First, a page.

The book of Ecclesiastes was penned by Solomon, considered to be the wisest man that has ever lived. In this short 12 chapter book, Solomon tries to figure out what is the meaning of life.
So many of his sentences resonate deeply in my soul.
Skipping ahead to chapter 6, Solomon writes:
"Enjoy what you have rather than desiring what you don't have."
This sentence has been mulling around in my mind for days now.
Do we enjoy what we have? Do we count the blessings we are given? Or are we so consumed with getting what is next?
I have been surprised at my lack of ungratefulness; actually I am quite ashamed by it.
The past year of my life has been inundated by "surprises" but also by undeserved gifts.
Having battled cancer and come thru, I am very aware of the beauty of the gift of life. How precious it is to be alive. How unfortunate it is that we only seem to recognize that fact when our health, or someone we love's health, is in jeopardy. How many of us take our health for granted? We need to celebrate and enjoy our lives.
This year also brought the loss of someone I love very dearly. Robby was one who embraced life and embraced relationships. He was the type of person who everyone enjoyed being with. Robby had so many different types of friends and each person always felt loved and cared for by him. So this week, I have questioned if I enjoy the relationships I have like Robby did. Do we treasure those times we have with others? Do we seek out to be-friend others and enjoy people that we are with?
Living in the United States has its advantages and disadvantages.
We are a culture consumed by materialism. We want what others have. We covet and are miserable until we get the latest desire of our hearts. We believe we are "entitled" to whatever it is we wish to have. We have feelings of discontent that we don't have someone else's possessions or status or success.
Why is it we want what others have and yet do not enjoy what we do? Why do we dwell on what we desire instead of relishing what we do have? This is why Solomon often writes that life is meaningless. We have, we crave and covet and then we don't appreciate what the blessings we have been given.
Ann Voskamp's book, A Thousand Gifts, encourages us to take note of the simple, small pleasures everyday, and to be grateful. I have been trying to put this into practice since I read this book a year and a half ago. When we have thankful, grateful hearts, we tend to see life with a more positive outlook.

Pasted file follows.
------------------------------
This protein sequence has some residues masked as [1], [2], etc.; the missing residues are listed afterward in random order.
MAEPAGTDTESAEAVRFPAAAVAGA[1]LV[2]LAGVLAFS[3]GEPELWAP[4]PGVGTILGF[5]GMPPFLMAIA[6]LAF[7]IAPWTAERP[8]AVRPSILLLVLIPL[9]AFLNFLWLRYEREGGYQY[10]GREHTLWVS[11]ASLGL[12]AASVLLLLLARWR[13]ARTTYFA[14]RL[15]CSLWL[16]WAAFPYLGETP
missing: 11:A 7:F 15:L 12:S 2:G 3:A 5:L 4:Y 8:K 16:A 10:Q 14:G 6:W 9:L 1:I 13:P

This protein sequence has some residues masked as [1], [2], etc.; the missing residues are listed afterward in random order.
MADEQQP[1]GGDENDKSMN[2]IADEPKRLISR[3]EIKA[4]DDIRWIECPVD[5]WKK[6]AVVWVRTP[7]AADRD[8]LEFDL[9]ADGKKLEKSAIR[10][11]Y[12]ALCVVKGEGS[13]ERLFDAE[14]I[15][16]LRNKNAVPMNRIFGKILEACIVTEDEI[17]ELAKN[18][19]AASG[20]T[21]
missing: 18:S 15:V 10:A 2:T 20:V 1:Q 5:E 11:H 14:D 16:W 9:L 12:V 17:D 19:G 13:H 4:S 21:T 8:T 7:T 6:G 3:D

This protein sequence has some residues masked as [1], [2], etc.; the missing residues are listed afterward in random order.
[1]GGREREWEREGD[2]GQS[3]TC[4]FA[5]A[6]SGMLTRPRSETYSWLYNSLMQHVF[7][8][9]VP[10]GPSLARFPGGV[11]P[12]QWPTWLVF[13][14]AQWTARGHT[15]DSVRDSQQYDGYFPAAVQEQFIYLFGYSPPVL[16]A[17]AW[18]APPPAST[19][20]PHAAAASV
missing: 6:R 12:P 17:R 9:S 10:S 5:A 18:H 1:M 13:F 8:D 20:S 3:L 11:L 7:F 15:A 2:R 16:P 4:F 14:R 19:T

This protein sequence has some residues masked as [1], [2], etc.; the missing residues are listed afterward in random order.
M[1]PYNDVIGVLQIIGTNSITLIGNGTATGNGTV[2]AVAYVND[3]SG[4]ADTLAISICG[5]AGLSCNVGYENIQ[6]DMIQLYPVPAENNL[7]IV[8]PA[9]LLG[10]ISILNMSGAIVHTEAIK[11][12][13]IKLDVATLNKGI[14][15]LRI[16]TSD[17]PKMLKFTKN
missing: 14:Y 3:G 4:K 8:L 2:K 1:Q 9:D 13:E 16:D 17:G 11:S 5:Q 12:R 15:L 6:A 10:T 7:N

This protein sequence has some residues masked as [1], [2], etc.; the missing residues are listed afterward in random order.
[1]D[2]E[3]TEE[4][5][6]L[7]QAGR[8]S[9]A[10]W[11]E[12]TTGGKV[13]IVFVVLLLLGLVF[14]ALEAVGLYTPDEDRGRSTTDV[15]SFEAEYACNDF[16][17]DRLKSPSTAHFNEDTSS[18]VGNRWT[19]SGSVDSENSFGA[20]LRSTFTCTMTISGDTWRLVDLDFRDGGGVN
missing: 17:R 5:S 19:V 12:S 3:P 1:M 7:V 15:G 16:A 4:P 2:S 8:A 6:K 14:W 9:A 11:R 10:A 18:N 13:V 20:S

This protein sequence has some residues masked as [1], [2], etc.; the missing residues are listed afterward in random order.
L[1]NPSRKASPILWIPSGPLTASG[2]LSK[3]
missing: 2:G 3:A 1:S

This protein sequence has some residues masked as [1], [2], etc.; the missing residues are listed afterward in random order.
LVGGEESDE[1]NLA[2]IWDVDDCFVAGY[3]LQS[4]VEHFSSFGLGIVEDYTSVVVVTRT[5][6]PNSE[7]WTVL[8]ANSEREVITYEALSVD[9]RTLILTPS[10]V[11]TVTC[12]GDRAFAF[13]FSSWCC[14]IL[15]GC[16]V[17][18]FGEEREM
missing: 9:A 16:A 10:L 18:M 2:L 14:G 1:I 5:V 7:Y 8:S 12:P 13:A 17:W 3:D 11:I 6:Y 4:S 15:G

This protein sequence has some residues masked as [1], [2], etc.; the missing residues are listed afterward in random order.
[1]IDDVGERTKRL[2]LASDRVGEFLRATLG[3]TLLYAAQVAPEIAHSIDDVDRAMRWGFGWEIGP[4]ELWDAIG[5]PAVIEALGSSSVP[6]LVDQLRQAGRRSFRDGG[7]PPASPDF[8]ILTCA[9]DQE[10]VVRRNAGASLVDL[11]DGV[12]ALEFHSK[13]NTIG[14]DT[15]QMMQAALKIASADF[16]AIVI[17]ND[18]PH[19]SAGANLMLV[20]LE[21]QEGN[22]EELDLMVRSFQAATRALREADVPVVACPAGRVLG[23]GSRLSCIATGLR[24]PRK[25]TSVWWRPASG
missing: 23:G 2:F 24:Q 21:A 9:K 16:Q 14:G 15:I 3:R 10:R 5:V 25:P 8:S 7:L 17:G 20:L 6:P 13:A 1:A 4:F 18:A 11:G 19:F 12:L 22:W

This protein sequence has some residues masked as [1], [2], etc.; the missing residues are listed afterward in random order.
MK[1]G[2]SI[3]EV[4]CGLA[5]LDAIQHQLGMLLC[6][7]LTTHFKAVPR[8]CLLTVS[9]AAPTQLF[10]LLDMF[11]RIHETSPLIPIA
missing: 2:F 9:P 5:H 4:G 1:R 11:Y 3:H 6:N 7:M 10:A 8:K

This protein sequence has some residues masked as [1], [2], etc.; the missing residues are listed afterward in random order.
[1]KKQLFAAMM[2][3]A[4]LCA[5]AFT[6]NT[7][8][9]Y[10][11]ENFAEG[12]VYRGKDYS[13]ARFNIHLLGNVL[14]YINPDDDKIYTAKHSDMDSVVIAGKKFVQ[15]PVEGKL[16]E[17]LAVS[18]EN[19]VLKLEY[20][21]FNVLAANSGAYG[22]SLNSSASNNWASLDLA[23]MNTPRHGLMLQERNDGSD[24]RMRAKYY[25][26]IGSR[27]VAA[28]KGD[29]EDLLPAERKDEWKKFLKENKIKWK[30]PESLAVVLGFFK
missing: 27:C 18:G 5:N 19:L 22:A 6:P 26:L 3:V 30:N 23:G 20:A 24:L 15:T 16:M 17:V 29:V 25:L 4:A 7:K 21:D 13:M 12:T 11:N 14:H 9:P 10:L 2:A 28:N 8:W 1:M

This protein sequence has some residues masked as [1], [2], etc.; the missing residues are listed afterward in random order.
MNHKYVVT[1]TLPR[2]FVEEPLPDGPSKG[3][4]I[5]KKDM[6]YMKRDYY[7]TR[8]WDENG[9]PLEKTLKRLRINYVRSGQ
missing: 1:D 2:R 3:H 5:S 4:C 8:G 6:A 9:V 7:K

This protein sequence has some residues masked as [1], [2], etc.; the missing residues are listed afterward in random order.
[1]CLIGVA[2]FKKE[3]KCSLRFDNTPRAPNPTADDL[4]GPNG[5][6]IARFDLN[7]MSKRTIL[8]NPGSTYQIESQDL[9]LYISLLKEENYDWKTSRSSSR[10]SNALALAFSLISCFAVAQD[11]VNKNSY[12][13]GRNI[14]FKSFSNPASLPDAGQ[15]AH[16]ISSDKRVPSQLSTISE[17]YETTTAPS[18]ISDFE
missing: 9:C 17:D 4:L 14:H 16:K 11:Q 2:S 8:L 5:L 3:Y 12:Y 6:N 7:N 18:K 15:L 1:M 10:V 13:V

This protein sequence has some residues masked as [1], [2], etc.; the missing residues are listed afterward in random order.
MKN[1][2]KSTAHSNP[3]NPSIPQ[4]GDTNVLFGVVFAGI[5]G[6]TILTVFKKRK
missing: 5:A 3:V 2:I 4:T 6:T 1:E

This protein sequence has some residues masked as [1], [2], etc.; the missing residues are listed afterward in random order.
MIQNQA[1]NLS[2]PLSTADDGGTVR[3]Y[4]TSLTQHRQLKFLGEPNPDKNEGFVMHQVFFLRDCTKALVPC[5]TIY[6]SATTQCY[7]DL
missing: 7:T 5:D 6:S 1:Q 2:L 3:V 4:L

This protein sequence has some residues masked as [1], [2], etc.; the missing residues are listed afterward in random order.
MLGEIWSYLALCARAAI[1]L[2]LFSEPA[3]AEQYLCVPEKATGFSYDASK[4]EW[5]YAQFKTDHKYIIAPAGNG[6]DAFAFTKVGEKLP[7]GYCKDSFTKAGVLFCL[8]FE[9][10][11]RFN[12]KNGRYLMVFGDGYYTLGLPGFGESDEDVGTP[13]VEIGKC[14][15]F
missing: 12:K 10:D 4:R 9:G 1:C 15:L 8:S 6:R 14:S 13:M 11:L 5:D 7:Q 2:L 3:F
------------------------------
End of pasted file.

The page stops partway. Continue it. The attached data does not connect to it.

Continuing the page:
Even in the midst of trying, painful circumstances, we can be thankful. Yes, I know this can be hard, but it can be done. When I received the news that I had a rare type of cancer, I was scared, but I also knew that my life was in the hands of a God who loved me. I was thankful that I knew HE was in control, because my life appeared to be totally out of my control. I became thankful for the gift of life like I never had before. Even today, when I wake up daily with a sore neck, I am reminded that I am alive and I am grateful.
I am become increasingly aware of all the things I am thankful for, and am striving to enjoy what I do have.
If you were to take 5 minutes and write down all the things you were thankful and appreciative of, I am sure you would be amazed at how many things will pop into your mind. I did this recently and was so surprised how many things my mind came up with in that short time. Besides the "normal" things like my health , my family, my dear friends, a calling that I am compelled to do, I wrote down things like the beach, my dogs, experiencing 4 seasons, the beauty where I live, my college friends, butterflies, clouds ( a new obsession since living at Woodleaf), sunsets, weddings , my children's friends, books, music and so many more.
If I (and you) could enjoy just the little things we experience daily, we would be more apt to appreciate the tremendous gifts we have been given.
Desiring what we don't have causes covetness, jealousy and embitters us. It just isn't worth it. This week in a devotional book I am reading with one of our summer interns, by a pastor named Tony Evans, I read :
"One of the great tragedies today is we don't have enough Christians who know how to give thanks for what they already have."
Taken from "Get Serious"
I couldn't agree with him more. May we be those who enjoy what we have been given.